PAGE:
Using PowerShell to create wildcard Managed Paths in SharePoint 2010

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Using PowerShell to create wildcard Managed Paths in SharePoint 2010

Like This Blog 1 Spike Xavier
Added by May 13, 2013

Managed Paths allow us to extend Web Applications to hundreds of thousands of site collections without having to bother the I.T. Administration staff with a bunch of DNS entry requests. It's easy enough to go into Central Administration as a member of the Farm Administrators Group and go to Manage Web Applications and add a new Managed Path. But it's even easier to do via the SharePoint Management Shell!

Here are the steps in this blog:

1. Run Get-SPManagedPath and pass in the web application I want to add the managed path to in order to make sure it's not already there.

2. Run New-SPManagedPath and pass in the web application I want to add the new managed path to.

3. Provide the text for the managed path when prompted for the parameter (in this case "blogs") no quotes are neccessary for a word.

4. Validate the results which will print to the console when the commandlet has successfully completed.

5. Run Get-SPManagedPath and pass the web application (repeat of step 1, try using the up arrow or F7, it's easier) and notice that the blogs wild card managed path has now been added as a Wildcard Managed Path.

6. Using the Managed Path – now that I've got this managed path, might as well use it, I run a New-SPSite commandlet and create a new team site at http://sp360.local/blogs/dw .

7. Create the default associated SharePoint Security Groups (Thanks Lester From Neudesic).

8. Go to the new team site and start working!

One thing to keep in mind is that all of this happened without any new DNS entries. SharePoint managed the whole thing. There is a limit of 20 Managed Paths per Web Application so these aren't something to knock out time after time, but hey this is my dev environment and this thing will most likely be gone by the time you read this blog. There is a difference between Explicit and Wildcard managed paths. Simply put:

Explicit managed path – you type in the url including the managed path and you get the home page of the top level site of a site collection.
i.e. http://sp360.local/ – in this case the / is the explicit managed path (referred to as the root) but I could have created an explicit managed path "portal" and if I did and typed in http://sp360.local/portal I would get the home page of the top level site of the site collection I created at that url.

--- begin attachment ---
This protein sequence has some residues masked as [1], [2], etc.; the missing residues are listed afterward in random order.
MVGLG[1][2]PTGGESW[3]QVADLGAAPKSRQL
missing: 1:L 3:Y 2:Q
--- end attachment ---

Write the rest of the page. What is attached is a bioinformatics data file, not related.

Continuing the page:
Wild Card Managed Paths – these can be thought of as placeholders after which you can place site collections. In the case of this blog post I created a wildcard managed path blogs and it was created as a wildcard managed path, so if I type in http://sp360.local/blogs I will get page not found. (The only time I'm happy to see this as a web developer 🙂 ) However I am free to create about 249,998 site collections and have them start after. The site collection I created in this blog is located at http://sp360.local/blogs/dw so the only thing I really did was say, put this site collection at dw which will come after http://sp360.local/blogs/

I run Get-SPManagedPath

I-run-Get-SPManagedPath.png

I run Get-SPManagedPath and pass in the web application I want to add the managed path to in order to make sure it's not already there.

Run new SPManagedPath

Run-New-SPManagedPath.png

Next I Run New-SPManagedPath and pass in the web application I want to add the new managed path to.

Provide the text for the Managed Path

Provide-The-Text-For-The-Managed-Path.png

Now I provide the text for the managed path when prompted for the parameter (in this case "blogs") no quotes are neccessary for a word.

Validate results in shell window

Validate-Results-In-Shell-Window.png

I validate the results which will print to the console when the commandlet has successfully completed.

Run Get-SPMangedPath again

Run-Get-SPMangedPath-Again.png

Now it's time to once again Run Get-SPManagedPath and pass the web application (repeat of step 1, try using the up arrow or F7, it's easier) and notice that the blogs wild card managed path has now been added as a Wildcard Managed Path.

Use the new Managed Path

Use-the-new-Managed-Path.png

I made it, now I'm going to use it. Using the Managed Path – now that I've got this managed path, might as well use it, I run a New-SPSite commandlet and create a new team site at http://sp360.local/blogs/dw .

Create Default Associated Groups

Create-Default-Associated-Groups.png

When you use the New-SPSite to create a new site collection using the Team Site Template (STS#0) you don't get the default associated SharePoint security groups so I always run the CreateDefaultAssociatedGroups on the rootweb (learned this from Lester Sconyers) So in this step I Create the default associated SharePoint Security Groups (Thanks Lester From Neudesic).

Experience the magic

Experience-The-Magic.png

That's it. All done. Thought it, Created It, Using It. PowerShell and SharePoint are quite a pair. Seriously , PowerShell is punk.

Spike Xavier
SharePoint Instructor – Interface Technical Training
Phoenix, AZ

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  1. Avatar Chony

    Note on slide 29 when using unique piemrssions, the Visitors group defaults to the parent Visitors group. Remember to click on “Create New Group” at Visitors and it will create a new group for you with your site name. You need to see you site name in all 3 groups. Otherwise all the visitors from the site above will still have access to your site.

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